But there was still something more about Catholicism that resonated with Jim Carroll, something that spoke to his personal muse. He felt, in his words, that “Catholicism and punk rock were very much alike. What could be more punk rock than the stations of the Cross where this guy’s getting whipped and has to wear a crown of thorns and weeps into a veil and leaves his image behind and then gets crucified and rises up?”

The analogy speaks to me personally.

I am not a cradle Catholic. My parents, who divorced when I was five, are Jewish; I was raised in that faith and, as a small child, was molested by a janitor at the temple we attended. As a young adult, suffering from suicidal thoughts due to undiagnosed post-traumatic stress disorder, I sought solace in the New York City rock world—that is, until a dramatic conversion to Christianity and, ultimately, Catholicism upended my way of life. (And yes, like both Carrolls, I have penned a book about my faith journey.)

Before my conversion, I identified with the kind of rebellious spirit that prompts James Carroll to fantasize about tearing down authority structures.

Before my conversion, I identified with the kind of rebellious spirit that prompts James Carroll to fantasize about tearing down authority structures. The authorities I knew as a child—such as the rabbi who refused to believe my story of abuse or my father who moved to a far-away state—disappointed me, leaving me with spiritual and psychological wounds.

What sparked my journey to Catholicism was a passage in a novel by G. K. Chesterton that was recommended to me by a rock musician. In The Man Who Was Thursday, I encountered an argument that turned my way of thinking on its head. A character who styles himself a poet of law and order argues against an anarchist poet that “revolt in the abstract is—revolting. It’s mere vomiting.” Rather, he insists, “the most poetical thing in the world is not being sick.”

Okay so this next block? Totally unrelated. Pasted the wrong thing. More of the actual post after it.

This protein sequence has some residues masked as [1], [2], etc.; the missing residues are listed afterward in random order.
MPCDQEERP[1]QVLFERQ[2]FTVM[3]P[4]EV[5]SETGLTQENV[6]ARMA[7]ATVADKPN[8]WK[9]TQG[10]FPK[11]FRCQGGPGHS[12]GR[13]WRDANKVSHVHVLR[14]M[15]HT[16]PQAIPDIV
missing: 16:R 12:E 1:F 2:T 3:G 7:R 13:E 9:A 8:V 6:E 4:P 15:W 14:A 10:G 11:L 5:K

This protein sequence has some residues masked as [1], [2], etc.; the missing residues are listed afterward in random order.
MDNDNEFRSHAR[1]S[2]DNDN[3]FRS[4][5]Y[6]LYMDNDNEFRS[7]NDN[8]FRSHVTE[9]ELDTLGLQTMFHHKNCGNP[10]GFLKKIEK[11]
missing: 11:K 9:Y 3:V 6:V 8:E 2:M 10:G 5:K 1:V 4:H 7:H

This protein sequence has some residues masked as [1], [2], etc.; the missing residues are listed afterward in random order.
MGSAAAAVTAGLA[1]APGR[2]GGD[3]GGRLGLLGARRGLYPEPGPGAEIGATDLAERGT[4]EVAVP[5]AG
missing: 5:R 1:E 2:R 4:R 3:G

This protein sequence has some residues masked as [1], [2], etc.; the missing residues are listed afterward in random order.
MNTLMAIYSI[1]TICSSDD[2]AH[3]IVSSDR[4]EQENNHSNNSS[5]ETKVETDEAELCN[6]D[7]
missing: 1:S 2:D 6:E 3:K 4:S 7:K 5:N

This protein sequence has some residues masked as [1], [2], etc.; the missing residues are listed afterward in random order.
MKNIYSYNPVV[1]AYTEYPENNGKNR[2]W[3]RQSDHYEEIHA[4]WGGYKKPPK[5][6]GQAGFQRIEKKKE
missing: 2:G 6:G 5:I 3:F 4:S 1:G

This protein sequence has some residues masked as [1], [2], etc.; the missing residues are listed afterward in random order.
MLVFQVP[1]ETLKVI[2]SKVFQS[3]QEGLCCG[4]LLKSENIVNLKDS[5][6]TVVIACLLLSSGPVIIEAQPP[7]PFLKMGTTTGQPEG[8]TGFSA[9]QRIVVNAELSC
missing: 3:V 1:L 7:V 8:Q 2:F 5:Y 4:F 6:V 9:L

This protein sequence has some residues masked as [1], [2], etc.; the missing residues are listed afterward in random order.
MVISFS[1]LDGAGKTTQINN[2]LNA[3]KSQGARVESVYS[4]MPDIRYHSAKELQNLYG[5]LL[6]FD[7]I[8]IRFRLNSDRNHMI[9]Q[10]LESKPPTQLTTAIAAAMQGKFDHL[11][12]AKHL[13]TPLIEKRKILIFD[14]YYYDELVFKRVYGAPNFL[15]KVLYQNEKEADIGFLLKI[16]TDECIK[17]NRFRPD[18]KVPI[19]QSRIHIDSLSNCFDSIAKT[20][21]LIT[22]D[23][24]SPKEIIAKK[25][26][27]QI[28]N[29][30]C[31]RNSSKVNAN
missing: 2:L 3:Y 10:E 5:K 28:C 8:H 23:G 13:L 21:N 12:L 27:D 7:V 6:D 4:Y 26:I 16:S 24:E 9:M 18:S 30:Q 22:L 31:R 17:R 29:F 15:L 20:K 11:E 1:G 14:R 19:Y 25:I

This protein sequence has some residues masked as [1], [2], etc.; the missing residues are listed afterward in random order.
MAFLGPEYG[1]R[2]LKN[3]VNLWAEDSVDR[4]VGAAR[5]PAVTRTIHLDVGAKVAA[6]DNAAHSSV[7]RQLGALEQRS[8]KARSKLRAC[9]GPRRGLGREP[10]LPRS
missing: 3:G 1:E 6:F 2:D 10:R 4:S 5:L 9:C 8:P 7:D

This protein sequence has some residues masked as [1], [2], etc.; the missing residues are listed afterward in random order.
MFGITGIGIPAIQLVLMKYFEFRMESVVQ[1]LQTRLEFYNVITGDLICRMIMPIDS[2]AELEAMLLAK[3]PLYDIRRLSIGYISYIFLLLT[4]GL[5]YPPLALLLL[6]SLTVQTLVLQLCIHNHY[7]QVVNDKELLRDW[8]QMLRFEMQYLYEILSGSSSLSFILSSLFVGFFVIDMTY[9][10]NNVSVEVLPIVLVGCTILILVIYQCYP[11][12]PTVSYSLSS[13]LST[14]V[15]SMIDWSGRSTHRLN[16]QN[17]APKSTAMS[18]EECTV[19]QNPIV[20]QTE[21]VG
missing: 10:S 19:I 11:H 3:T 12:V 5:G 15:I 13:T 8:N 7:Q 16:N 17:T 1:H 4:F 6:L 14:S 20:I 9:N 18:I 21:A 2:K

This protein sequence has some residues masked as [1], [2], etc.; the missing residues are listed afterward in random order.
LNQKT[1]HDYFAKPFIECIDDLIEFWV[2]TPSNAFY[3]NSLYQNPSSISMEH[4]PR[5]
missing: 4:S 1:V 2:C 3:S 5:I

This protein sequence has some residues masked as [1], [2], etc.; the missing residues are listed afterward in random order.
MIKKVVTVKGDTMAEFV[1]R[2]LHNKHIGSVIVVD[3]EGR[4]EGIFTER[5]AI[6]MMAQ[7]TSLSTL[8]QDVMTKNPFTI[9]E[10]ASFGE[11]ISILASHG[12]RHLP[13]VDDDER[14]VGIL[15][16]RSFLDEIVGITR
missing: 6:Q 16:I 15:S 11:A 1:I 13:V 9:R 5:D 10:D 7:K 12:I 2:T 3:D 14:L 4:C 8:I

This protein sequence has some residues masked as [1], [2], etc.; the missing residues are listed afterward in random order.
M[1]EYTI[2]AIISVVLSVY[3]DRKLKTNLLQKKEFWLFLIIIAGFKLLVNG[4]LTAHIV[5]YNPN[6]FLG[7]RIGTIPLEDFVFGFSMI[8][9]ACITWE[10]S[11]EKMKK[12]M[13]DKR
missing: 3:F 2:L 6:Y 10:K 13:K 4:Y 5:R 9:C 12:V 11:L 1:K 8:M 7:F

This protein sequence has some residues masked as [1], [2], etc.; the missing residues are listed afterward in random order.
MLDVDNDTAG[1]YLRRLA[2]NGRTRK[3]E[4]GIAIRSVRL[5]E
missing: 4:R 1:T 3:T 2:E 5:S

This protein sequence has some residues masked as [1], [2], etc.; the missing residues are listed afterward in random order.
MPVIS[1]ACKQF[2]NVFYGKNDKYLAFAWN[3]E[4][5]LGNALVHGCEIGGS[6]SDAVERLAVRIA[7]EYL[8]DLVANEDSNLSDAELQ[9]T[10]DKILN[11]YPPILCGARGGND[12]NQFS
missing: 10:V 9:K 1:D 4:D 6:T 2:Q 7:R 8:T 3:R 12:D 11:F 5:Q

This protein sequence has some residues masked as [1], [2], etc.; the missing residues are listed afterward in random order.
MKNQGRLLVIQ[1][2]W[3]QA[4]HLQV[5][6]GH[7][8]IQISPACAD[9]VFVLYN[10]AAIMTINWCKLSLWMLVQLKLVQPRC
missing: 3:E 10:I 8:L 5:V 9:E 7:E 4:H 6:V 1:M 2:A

That passage reached me just at the time when I had had enough of existential nausea. It led me to long to know the poetry of not being sick.

Ultimately, after several years of fighting the prospect of surrendering my life to a God and Master, I found that poetry in Jesus Christ crucified and risen. A few years later, after failing to find a Protestant community that felt like home, I surrendered further. It was then that I finally found Jesus’ crucified and risen body and blood where it had always been waiting for me—in the Catholic Church.

I imagine that James Carroll, although wanting to sympathize with me as a woman and an abuse survivor, may dismiss my encounter with Christ in the Eucharist as pious sentiment. But however much the laicized cleric may claim that “the Church is an in-the-flesh connection” to Jesus, I cannot find in his vision of a desacralized church the nearness of Christ’s own flesh.

Jim Carroll the punk poet, in an interview during the last decade of his life, confessed, “I can’t stand the politics of the Church.” Yet, to the end, he remained “fascinated” with “Christ’s blood as a metaphor for this kind of homeopathic balm of redemption.”

I agree with James Carroll on one thing: The church is wounded. And, with his rocker namesake, I maintain that the only cure is the “homeopathic balm” brought to us at every altar through the hands of a man we rightly want to be “the ideal priest.”

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Michael Gridley
2 months 3 weeks ago

Clericalism is not just a problem for the clergy. As long as Catholics are addicted to the idea of a special order of people endowed with quasi-magical powers, it's going to persist. Carroll was right, and the vigor of the response, primarily from clergy, but also from some lay Catholics, is an indicator to me that he struck a valid chord.

Annette Barfield
2 months 3 weeks ago

Michael, I could not have said it better!